I’ve been there midweek and had nothing more exciting happen than getting the cup of coffee I ordered. Another time I met a bunch of locals and was invited to a house party where I got to hear some wonderful musicians play in front of me.
If you go midweek, try to meet some of the people running the cafe. Or head into the hills. Its a gorgeous area teeming with bird and butterfly life. Climb Dulan Mountain, check out the stone coffins, head up to the Moonlight Cafe (often has art exhibits up there though the views are enough), head down to the beach to swim or watch guys net fishing. And stay at a B&Bs in the area if you want to learn about the scene.
Otherwise, yes, Saturday’s are best if you just want a show.
Seriously though Ironlady, with your Chinese ability you should give the place a chance midweek to expose yourself to a special part of Taiwan. There’s a distinct vibe to the place that may not strike you on a casual visit. Stay overnight. A Canadian and Taiwanese couple I know have a B&B up in the hills. The husband is an artist and the two are among the sweetest people you’ll ever meet. I can give you their contact number if you like.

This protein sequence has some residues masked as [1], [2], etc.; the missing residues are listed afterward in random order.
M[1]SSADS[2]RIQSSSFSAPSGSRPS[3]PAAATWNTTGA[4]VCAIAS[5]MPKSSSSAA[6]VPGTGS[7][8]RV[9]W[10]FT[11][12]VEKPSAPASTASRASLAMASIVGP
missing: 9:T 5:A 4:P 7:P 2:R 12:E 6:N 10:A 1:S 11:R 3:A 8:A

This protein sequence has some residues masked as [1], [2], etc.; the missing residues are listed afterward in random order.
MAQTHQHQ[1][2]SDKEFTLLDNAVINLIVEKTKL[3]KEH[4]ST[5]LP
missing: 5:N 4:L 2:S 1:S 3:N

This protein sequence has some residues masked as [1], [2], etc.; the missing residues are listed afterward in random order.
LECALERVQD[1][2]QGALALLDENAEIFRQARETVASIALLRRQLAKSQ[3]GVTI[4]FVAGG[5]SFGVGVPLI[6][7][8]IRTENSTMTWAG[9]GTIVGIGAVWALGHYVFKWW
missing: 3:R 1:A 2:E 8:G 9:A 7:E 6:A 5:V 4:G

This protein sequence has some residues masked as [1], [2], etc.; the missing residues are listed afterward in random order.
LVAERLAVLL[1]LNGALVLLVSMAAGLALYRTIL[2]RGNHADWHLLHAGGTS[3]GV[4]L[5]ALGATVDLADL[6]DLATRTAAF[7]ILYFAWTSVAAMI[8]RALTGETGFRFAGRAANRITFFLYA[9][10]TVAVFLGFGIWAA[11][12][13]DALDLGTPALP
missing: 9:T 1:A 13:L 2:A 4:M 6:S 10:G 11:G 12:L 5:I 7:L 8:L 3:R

I’d also like to say that if you are on a bike, I think midweek is definitely better on the east coast. Less crowded, safer roads, and a chance to take things in slow in a slow part of the country.
I did stay overnight. I did talk to the people in the cafe.
There was one – count him, ONE – artist there. I think. If it was in fact the chainsaw carving guy who was tying these huge trunks of driftwood together into the frame of a building out front. Apart from that, I only saw locked buildings, some of which seemed to have woodcarving activities set up inside. No glass. No other media.